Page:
As a general rule, non-competition prohibitions are intended to protect sensitive cases, such as confidential information, trade secrets or value, by preventing former employees from disclosing this information to third parties. They also often prevent former employees from recruiting clients or clients of the company or hiring employees. An LLC enterprise agreement can and must set the terms of the non-competition regime if a member decides to sell its value and take into account the fair value of the good incorporating. The enterprise agreement of a limited liability company, which contains a provision for outgoing members to resell their shares in the business for less than fair value – without goodwill – which nevertheless imposes an obligation not to compete, will not support the imposition of a non-compete bond clause. The second and third exceptions, which apply only to the dissolution of a partnership or LLC, allow for the same restriction, even if the transaction does not continue. Often, business owners simply decide to dissolve a business when a major participant retires instead of trying to sue it as it is. However, one or more of the owners may intend to start a similar or competitive business shortly after the dissolution or to work for a similar or competitive business, rather than simply continuing the existing business. In order to prevent an owner from entering the same type of business immediately after dissolution, other owners may require that all or certain owners not be able to create a business or work for a business that would have been competitive with the dissolution transaction by adding a non-competition regime to the dissolution or transaction agreement of the business. In general, non-competition bans are zero in California, although they are valid in many other states. California is a work-friendly state and does not want employers to be able to limit the ability of former workers to earn a living. In most cases, non-competition bans in California are null and void. However, there are three exceptions that deal primarily with the sale or dissolution of a business or partnership.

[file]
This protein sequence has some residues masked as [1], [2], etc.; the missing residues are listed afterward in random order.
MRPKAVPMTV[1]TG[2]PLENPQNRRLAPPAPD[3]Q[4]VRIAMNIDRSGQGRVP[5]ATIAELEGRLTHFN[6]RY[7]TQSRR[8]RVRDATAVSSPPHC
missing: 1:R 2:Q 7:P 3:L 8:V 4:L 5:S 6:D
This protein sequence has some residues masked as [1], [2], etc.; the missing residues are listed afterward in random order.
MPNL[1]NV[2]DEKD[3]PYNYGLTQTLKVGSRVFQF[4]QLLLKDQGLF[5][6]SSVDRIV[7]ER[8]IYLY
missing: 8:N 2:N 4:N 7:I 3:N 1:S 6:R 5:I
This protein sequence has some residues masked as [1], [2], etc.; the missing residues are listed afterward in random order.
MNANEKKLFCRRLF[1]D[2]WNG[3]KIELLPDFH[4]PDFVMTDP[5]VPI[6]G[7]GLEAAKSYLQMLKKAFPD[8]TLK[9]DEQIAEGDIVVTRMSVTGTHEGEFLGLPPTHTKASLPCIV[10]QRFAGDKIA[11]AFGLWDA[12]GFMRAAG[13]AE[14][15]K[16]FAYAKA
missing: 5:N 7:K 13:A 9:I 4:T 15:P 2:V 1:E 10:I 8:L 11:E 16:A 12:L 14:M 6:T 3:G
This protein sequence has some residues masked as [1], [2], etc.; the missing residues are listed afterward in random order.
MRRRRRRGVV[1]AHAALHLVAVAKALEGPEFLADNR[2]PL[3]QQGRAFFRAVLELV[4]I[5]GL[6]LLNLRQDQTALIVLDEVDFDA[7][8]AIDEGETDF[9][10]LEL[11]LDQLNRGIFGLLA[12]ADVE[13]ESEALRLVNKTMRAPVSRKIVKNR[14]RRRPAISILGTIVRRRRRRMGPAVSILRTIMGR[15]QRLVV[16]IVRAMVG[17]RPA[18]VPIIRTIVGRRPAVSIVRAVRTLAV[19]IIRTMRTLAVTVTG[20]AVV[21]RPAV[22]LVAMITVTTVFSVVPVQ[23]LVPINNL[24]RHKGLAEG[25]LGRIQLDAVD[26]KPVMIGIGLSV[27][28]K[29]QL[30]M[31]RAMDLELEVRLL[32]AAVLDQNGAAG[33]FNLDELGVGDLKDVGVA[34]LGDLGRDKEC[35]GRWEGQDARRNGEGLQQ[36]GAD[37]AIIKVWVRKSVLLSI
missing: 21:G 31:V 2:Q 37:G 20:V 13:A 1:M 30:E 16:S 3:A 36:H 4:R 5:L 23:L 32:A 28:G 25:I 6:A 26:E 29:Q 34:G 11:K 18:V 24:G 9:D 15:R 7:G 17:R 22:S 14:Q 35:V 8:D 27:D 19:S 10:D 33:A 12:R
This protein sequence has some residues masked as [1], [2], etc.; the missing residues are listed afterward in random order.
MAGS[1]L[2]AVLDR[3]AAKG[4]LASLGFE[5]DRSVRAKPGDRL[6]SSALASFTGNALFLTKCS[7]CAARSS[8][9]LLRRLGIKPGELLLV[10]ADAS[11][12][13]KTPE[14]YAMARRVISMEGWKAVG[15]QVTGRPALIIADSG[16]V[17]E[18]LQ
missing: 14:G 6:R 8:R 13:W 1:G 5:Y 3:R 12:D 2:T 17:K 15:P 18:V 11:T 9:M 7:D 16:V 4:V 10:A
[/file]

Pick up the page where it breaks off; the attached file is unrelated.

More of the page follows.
So you decided to create an LLC and turn your dream into a legitimate business. In the meantime, you`ve probably read many tips on the steps you need to take to formalize your LLC, including developing a business contract. However, most resources do not give you much advice on what should be in this agreement. If the enterprise agreement contains a non-compete regime, a former member may be prevented from operating, directly or indirectly, a similar type of business in competition with the LLC. If the enterprise agreement does not contain such a clause, the former member may compete with the LLC. Complaints about the difference in the treatment of limited liability companies and capital companies under non-compete clauses and exceptions to the Business and Professional Code, Parliament reduced the registration of Section 16602.5 by removing from its text “or a sale of its interest in a limited liability company.”